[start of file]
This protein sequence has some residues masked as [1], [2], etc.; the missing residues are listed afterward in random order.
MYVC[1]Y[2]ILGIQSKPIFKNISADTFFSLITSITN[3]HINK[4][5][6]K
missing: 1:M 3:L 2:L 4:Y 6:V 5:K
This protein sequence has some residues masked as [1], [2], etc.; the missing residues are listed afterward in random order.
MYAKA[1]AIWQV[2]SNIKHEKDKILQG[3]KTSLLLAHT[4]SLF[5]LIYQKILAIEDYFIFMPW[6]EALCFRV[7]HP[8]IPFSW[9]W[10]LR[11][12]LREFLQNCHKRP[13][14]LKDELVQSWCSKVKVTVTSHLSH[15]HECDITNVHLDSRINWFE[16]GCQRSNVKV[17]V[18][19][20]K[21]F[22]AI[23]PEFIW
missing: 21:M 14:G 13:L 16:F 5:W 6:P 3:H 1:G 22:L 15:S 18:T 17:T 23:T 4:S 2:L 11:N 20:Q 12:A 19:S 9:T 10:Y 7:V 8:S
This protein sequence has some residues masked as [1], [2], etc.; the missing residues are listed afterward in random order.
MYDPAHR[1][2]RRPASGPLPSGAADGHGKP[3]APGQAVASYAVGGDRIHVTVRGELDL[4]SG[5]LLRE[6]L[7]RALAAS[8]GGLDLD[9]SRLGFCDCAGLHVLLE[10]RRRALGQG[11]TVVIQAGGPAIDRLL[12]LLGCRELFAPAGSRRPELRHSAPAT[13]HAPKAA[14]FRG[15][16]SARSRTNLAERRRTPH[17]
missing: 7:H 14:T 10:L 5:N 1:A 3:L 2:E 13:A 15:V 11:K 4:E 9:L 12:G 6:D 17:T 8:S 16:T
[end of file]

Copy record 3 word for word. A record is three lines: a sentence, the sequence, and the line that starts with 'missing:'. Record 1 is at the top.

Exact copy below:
This protein sequence has some residues masked as [1], [2], etc.; the missing residues are listed afterward in random order.
MYDPAHR[1][2]RRPASGPLPSGAADGHGKP[3]APGQAVASYAVGGDRIHVTVRGELDL[4]SG[5]LLRE[6]L[7]RALAAS[8]GGLDLD[9]SRLGFCDCAGLHVLLE[10]RRRALGQG[11]TVVIQAGGPAIDRLL[12]LLGCRELFAPAGSRRPELRHSAPAT[13]HAPKAA[14]FRG[15][16]SARSRTNLAERRRTPH[17]
missing: 7:H 14:T 10:L 5:N 1:A 3:L 2:E 13:A 15:V 11:K 4:E 9:L 12:G 6:D 17:T 8:S 16:T